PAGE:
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Case Reports in Medicine
Volume 2013 (2013), Article ID 218389, 4 pages
Extension of a Coronary Intramural Hematoma as a Complication of Early Percutaneous Coronary Intervention after Thrombolytic Therapy
Heart Center, Segeberger Kliniken GmbH, Academic Teaching Hospital of the Universities of Kiel and Hamburg, Bad Segeberg, Germany
Received 14 September 2012; Revised 26 March 2013; Accepted 21 May 2013
Academic Editor: Hisao Ogawa
Copyright © 2013 Mohamed El-Mawardy et al. This is an open access article distributed under the Creative Commons Attribution License, which permits unrestricted use, distribution, and reproduction in any medium, provided the original work is properly cited.
The optimal treatment approach for coronary intramural hematomas has not been well defined, and discussion is limited to scarce data. In addition, the impact of prior thrombolytic therapy in the setting of coronary artery dissections with possible development and/or extension of an intramural hematoma is not well understood. We describe a case of iatrogenic periprocedural dissection of the left anterior descending artery (LAD) with development of an intramural hematoma and the extension of this hematoma to the left main (LM) and left circumflex (LCX) arteries in a middle-aged female, where prior recent thrombolytic therapy may have played a role in its triggering or facilitation of its extension. This case highlights the importance of facilitation of bleeding complications by prior use of thrombolytic therapy not only peripherally but intracoronary too and the use of intravascular ultrasound for both diagnosis, followup, and percutaneous coronary intervention (PCI) guidance.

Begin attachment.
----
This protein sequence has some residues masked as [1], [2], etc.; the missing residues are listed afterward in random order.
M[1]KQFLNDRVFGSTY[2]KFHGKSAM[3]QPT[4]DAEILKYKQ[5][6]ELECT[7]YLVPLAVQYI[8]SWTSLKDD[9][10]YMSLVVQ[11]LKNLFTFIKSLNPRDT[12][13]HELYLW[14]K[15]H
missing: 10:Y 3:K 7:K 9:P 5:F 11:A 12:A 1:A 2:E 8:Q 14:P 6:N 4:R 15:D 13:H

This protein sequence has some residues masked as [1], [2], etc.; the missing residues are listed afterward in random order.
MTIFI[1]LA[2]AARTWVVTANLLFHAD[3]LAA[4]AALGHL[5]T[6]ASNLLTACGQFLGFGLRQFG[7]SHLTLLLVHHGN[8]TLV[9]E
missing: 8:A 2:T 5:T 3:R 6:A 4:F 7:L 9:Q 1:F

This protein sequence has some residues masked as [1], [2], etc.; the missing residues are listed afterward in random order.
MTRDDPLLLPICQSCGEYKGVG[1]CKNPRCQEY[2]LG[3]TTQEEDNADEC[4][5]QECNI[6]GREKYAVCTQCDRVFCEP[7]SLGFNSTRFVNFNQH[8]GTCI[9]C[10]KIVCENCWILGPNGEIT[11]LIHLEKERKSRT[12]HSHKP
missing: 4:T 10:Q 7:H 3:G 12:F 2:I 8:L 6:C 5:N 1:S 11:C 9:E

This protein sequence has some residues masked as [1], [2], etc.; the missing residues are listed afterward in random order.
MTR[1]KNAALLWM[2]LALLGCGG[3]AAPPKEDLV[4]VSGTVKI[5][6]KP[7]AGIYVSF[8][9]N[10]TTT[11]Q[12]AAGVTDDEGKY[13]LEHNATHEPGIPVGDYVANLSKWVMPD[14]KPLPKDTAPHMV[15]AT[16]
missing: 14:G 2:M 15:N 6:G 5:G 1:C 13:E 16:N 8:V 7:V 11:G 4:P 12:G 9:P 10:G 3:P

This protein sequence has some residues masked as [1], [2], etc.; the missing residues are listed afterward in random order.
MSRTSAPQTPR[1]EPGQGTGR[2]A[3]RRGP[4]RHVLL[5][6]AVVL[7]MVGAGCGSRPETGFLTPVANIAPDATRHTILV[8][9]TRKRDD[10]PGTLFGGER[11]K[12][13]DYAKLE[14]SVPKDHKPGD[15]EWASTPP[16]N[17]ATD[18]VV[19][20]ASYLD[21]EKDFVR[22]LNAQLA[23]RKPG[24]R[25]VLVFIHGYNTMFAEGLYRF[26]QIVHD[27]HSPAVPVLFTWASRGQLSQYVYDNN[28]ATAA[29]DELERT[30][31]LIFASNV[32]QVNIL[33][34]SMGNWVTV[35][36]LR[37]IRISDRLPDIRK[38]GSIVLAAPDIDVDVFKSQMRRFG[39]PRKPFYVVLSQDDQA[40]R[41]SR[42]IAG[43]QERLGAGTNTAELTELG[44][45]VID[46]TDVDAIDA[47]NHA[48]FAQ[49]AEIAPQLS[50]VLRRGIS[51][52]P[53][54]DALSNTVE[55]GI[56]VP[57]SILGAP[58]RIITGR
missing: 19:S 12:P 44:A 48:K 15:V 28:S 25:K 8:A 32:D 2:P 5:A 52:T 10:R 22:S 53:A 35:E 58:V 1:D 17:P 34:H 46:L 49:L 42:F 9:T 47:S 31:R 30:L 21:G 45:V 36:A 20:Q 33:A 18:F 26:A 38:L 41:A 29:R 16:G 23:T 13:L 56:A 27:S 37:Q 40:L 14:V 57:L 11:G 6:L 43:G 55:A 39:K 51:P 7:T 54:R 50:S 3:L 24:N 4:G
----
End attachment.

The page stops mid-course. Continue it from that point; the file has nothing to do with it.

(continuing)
The optimal treatment approach for coronary intramural hematomas has not been well defined, and discussion is limited to case reports [1–4]. In addition, the impact of prior thrombolytic therapy in the setting of coronary artery dissections with possible development and/or extension of an intramural hematoma is not well understood . We present a case of acute anterior ST segment elevation myocardial infarction (STEMI), with initial good response to thrombolytic therapy and subsequent worsening due to iatrogenic periprocedural dissection of the LAD with development and extension of an intramural hematoma towards the LM and LCX arteries. Intramural hematoma was confirmed by intravascular ultrasound (IVUS) and successfully treated with multiple stents.
2. Case Report
A 42-year-old postmenopausal woman with no apparent cardiovascular risk factors had a history of non-ST segment elevation myocardial infarction with stenting of the proximal right coronary artery (RCA). Four months later, she presented to a remote hospital on an island in the North Sea with new onset retrosternal crushing typical chest pain associated with sweating. Her electrocardiogram (ECG) showed ST elevation and T-wave inversions in the anterior chest leads, and she was diagnosed as having an acute anterior STEMI. There were no capabilities to perform primary percutaneous coronary intervention (PCI) at that time or to transport her within the recommended time, and so the decision was taken to proceed with thrombolytic therapy. After receiving recombinant tissue plasminogen activator, she markedly improved with resolution of chest pain and ST segment normalization.